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Brooklyn Heights Association honcho heads for the door

Judy Stanton, executive director of the Brooklyn Heights Association, remains upset that trees on the fabled Promenade and next to DUMBO’s River Cafe are dying from the constant salt spray from the “New York City Waterfalls” public art project. A new report shows that salt levels in the soil near River Cafe are 10 times higher than they should be.
The Brooklyn Paper / Shravan Vidyarthi

The longtime head of an influential Brooklyn Heights civic group is eyeing the exit.

Judy Stanton, executive director of the 104-year-old Brooklyn Heights Association, has announced that she will retire next August after more than three decades with the group.

The organization issued a statement calling Stanton “the face of the BHA” and praising her contributions to the neighborhood.

“Her tenure reflects an exceptional dedication, integrity and passion for dealing with all issues that concern Brooklyn Heights,” the statement says. “Her experience and deep community roots have been invaluable to the neighborhood.”

Stanton served on the board of governors of the Association starting in the late 1980s and was later hired as director.

The Heights Association was founded in 1910 and has played an active role in the neighborhood ever since. The group fought Robert Moses’s plan to build the Brooklyn-Queens Expressway through the heart of the neighborhood in 1945, landing concessions that paved the way for the creation of the Brooklyn Heights Promenade over a cantilevered stretch of highway. The group obtained a landmark designation for the area in 1965. And it started advocating for the creation of Brooklyn Bridge Park back in the 1980s.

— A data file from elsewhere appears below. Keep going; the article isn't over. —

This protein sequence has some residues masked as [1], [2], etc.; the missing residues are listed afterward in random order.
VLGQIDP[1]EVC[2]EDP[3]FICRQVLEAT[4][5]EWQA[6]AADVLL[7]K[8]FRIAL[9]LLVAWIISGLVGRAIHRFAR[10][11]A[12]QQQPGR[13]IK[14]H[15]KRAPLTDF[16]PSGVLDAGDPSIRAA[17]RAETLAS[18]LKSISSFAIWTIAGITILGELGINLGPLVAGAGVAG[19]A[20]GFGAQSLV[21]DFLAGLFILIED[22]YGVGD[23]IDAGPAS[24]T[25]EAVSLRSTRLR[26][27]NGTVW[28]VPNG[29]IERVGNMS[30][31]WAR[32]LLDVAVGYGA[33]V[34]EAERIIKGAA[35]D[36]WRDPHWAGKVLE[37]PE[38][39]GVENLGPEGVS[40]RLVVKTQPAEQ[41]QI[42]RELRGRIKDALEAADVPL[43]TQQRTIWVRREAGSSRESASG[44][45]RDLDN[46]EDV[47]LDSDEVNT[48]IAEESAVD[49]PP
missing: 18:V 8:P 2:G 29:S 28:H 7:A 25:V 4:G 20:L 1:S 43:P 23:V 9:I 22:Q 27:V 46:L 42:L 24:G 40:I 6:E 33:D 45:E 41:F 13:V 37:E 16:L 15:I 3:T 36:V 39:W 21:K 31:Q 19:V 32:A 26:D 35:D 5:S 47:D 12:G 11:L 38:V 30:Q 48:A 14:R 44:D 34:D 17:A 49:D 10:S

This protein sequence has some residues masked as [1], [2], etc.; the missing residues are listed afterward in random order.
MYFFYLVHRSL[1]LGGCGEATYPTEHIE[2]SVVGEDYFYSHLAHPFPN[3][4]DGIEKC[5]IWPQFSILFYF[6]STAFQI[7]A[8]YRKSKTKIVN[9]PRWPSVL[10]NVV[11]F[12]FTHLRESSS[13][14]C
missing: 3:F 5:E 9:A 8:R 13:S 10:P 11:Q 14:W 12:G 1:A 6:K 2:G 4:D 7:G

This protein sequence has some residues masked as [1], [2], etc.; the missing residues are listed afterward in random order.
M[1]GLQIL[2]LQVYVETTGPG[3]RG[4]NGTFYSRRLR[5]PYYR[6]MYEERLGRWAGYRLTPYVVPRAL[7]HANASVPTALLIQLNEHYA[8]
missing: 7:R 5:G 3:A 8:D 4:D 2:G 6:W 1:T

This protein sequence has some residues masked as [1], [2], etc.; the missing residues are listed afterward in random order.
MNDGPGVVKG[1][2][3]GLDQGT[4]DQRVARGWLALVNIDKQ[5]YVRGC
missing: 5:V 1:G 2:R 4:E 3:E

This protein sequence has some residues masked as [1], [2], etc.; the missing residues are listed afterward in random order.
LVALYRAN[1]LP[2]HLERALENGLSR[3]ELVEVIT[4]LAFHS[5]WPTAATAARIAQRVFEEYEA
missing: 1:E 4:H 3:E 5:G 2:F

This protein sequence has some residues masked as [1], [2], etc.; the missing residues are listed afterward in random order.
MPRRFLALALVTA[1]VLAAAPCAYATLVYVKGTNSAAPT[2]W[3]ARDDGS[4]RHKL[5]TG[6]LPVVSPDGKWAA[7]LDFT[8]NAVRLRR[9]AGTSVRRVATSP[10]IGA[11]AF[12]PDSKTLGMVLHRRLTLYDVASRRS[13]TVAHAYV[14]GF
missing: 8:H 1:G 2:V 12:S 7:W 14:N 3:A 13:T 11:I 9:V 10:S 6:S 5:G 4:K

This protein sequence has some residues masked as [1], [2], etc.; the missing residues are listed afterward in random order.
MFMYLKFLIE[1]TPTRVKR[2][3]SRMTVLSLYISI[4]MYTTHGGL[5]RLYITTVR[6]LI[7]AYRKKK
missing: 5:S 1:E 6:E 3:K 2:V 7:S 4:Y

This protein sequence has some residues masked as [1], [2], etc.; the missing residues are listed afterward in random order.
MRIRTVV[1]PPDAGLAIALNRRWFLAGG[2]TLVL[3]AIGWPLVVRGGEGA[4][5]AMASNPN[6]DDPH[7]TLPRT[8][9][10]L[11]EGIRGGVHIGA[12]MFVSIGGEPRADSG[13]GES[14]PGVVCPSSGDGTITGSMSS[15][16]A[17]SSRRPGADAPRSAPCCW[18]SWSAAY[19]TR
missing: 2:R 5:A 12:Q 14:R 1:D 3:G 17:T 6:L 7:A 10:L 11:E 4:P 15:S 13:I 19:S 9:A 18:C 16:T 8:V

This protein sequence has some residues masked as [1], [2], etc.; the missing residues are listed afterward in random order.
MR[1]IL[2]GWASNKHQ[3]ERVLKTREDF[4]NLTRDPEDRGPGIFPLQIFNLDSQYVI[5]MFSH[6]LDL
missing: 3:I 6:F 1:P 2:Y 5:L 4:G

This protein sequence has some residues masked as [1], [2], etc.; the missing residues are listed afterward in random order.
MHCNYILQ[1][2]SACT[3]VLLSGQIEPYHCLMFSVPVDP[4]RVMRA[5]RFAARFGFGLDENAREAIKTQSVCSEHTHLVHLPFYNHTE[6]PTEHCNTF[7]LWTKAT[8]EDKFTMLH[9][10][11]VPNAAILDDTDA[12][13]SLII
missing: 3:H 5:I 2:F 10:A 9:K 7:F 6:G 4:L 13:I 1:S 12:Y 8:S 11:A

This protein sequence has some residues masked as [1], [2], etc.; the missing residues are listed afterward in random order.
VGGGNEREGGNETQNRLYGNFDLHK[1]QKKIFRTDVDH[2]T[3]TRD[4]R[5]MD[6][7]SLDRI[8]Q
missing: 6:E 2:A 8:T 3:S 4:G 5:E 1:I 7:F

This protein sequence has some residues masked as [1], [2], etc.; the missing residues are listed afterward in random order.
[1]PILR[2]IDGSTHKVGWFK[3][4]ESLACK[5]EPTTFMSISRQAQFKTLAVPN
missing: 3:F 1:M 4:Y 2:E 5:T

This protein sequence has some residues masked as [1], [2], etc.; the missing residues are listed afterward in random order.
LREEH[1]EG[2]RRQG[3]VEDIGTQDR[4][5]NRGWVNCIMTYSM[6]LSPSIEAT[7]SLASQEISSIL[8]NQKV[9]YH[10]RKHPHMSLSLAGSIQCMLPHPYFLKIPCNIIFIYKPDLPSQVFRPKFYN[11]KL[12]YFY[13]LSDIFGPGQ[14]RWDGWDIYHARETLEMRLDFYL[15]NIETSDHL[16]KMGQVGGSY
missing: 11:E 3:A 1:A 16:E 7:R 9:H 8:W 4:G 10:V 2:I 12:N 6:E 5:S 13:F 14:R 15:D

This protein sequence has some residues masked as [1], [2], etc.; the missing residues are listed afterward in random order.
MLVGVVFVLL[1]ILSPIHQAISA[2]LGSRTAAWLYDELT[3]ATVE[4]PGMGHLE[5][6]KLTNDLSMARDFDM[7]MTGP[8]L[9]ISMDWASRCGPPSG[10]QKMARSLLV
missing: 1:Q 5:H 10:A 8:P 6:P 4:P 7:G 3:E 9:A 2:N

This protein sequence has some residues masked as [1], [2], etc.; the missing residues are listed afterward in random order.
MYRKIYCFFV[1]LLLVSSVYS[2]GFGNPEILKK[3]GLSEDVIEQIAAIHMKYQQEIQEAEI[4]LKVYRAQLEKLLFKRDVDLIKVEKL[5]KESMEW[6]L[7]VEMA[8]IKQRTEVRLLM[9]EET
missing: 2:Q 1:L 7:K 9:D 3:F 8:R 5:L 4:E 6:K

As the park has neared completion, Stanton has pushed for it to conform to the Association’s preservation-minded agenda, recently demanding that an under-construction hotel be lowered to offer a better view of the Brooklyn Bridge, and that one of two proposed residential towers at Pier 6 also be trimmed.

Stanton’s last day is set for Aug. 31. The group says it will have its hands full when trying to fill her shoes.

“She has set a high bar for the BHA board, and her example will inspire us as we look to the future,” the Association statement says.

Reach reporter Matthew Perlman at (718) 260–8310. E-mail him at mperl‌man@c‌ngloc‌al.com. Follow him on Twitter @matthewjperlman.

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